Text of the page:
After using every moment of my meagre work-week-reading-time to finish James’s I Want You Back, I turned the final page, exclaiming “I loved this book!” Because I prefer to have a measured response, I “slept on it”, woke up and thought, “Still love it.” And yet, had I not requested this ARC “blind”, had someone described it to me with detail, it would’ve been the kiss of death. Firstly, it’s written in alternating first-person POV, which I hate. Secondly, and this is not a spoiler because we know this from the get-go, the hero was a cheater. But that’s not all: when the heroine was pregnant, he didn’t support her, even though he was rich as Croesus, and he dragged her through the courts for custody for years, AND he didn’t give her sufficient financial support when he was making a mint as a star Blackhawks defenceman and was independently wealthy thanks to being a Lund. How can this be borne, much less forgiven by a romance reader? … and let’s not say anything about the heroine. I did that frustrated hair-tugging thing every reader knows when they embark on a book, knowing that the DNF-fairy is only pages away from sprinkling her special brand of lip-curling fairy dust.
I thought about I Want You Back throughout a day peppered with meetings, classes, crisis-diffusions, and more meetings … “Was my response positive because it satisfied me on some deep romance-need-id-level, or is it that good? Should my initial visceral love of a romance novel be tempered by the light of cool reason? Will it stand up?” I won’t know until I do my final 2019 round-up. For now, in the dimming afternoon light, I still love it. If nothing else, I was reminded of the importance of taking a reading risk every now and then. We romance readers tend to get defensive about our reading choices; conservative too: we like what we like and we won’t try something new because well, we get burned A LOT. (See my recent review of The Takeover Effect as a case in point.)
First, let’s look at what is a fairly simple plot and premise and then, I’ll tell you why James’s romance won me. The novel opens with the announcement of Jaxson “Stonewall” Lund’s retirement from professional hockey. Thereafter, from chapter one, he has returned home to Minneapolis to find his purpose post-hockey and co-parent his eight-year-old daughter, Mimi, with ex-girlfriend Lucy Quade. The rest of the novel proceeds solely on the bases of their co-parenting a smart, precocious, athletically-gifted little girl and coming to terms with their relationship’s unresolved issues and still strong feelings. Jaxson is no longer a jerk. He’s a recovering alcoholic, a man bent on making amends. Lucy is delightfully sharp, funny and, rightly so, mistrustful. The big betrayal moment occurred in the past, plenty of water under that bridge, and Jaxson is the epitome of the twelve steps. He’s funny, sexy, and heart-touchingly vulnerable, guilt-ridden, earnest, and working to make up for hurting and neglecting Lucy, Mimi, and his family.
The alternating Jax-Lucy POV making up the chapters is a familiar narrative structure to romance readers. James adds an interesting structural element: as Lucy-Jax-Mimi move forward, each section also contains, in reverse chronological order from earliest to latest, an account of one of Lucy and Jaxson’s dates. For example, when we meet Lucy and Jax, they are squabbling over parenting and Jax is trying to prove himself to Lucy. But we also flashback to their adorable meet-cute. As Lucy and Jax grow closer and then break apart as the demands of work, family, Mimi, and their own vulnerabilities give that marvelous romance pacing of two-steps-forward-one-step-back, we in turn experience the romance of their courtship, each date organically telling us why these two should be together. But the dark times aren’t glossed over. It’s difficult to convince a romance reader of the rightness of a cheating hero and yet, James does exactly that, damn her. I wanted to hold on to my no-no-cheating edict and couldn’t.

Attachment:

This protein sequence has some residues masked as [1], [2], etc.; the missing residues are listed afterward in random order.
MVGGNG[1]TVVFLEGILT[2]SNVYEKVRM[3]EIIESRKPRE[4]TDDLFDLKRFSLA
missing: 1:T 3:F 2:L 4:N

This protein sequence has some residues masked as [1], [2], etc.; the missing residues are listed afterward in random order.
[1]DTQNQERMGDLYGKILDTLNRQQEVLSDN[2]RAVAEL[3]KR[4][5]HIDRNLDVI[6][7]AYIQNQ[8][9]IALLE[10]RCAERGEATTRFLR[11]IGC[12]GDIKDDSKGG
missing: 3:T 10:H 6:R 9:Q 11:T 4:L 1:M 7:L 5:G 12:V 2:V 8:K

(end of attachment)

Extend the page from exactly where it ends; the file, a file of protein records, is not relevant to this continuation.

James isn’t the first romance author to don the cheating mantle and succeed. But ’tis a rare covering and kudos to her for dragging me in her wake and making me love every minute of it. She then throws a HUGE romance no-no into the HEA; whoa, I did not see that coming. To discuss it here would demand a spoiler and I won’t do that. But, man, I’m not totally sure it succeeded, and yet I still loved it, and I can only hope (okay, in true romance fashion, I’m grovelling to Miss Bates readers) you read I Want You Back so I’m not alone here, struggling and loving it still.
There’s all manner of stuff in I Want You Back that would send me screaming into the arms of Betty Neels; for that reason, I wanted to think about why this worked for me. The answer came during my morning commute (as so much does, in that cocoon of monastic solitude that is our car): I Want You Back deeply, deeply moved me. Jax’s determination, hockey-heritage work ethic, and humility to be a good man, to be deserving of Lucy and Mimi saw me rooting for someone who’d hurt and cheated and behaved like a first-class scoundrel. James is also clever to use those date-glimpses of Jax at his best: they helped to keep my sympathy entrenched. And Lucy is no cardboard cut-out. She’s fleshy, flawed and wonderful. Mimi is no plot moppet: she’s delightful and an utter horror. They’re real, loveable, and charming; Jax, Lucy, Mimi delighted me and touched my heart (don’t get me started on how great the secondary characters are, starting with Jax’s mother and brother). There’s much to think about in James’s novel and enjoy. I hope you read it, I’d love to chat about it. With Miss Austen, we say that I Want You Back proves “there is no charm equal to tenderness of heart,” Emma.
Lorelei James’s I Want You Back is published by Jove (Berkley Books). It released yesterday, April 2nd, and may be found at your preferred vendors. I received an e-ARC from Jove, via Netgalley.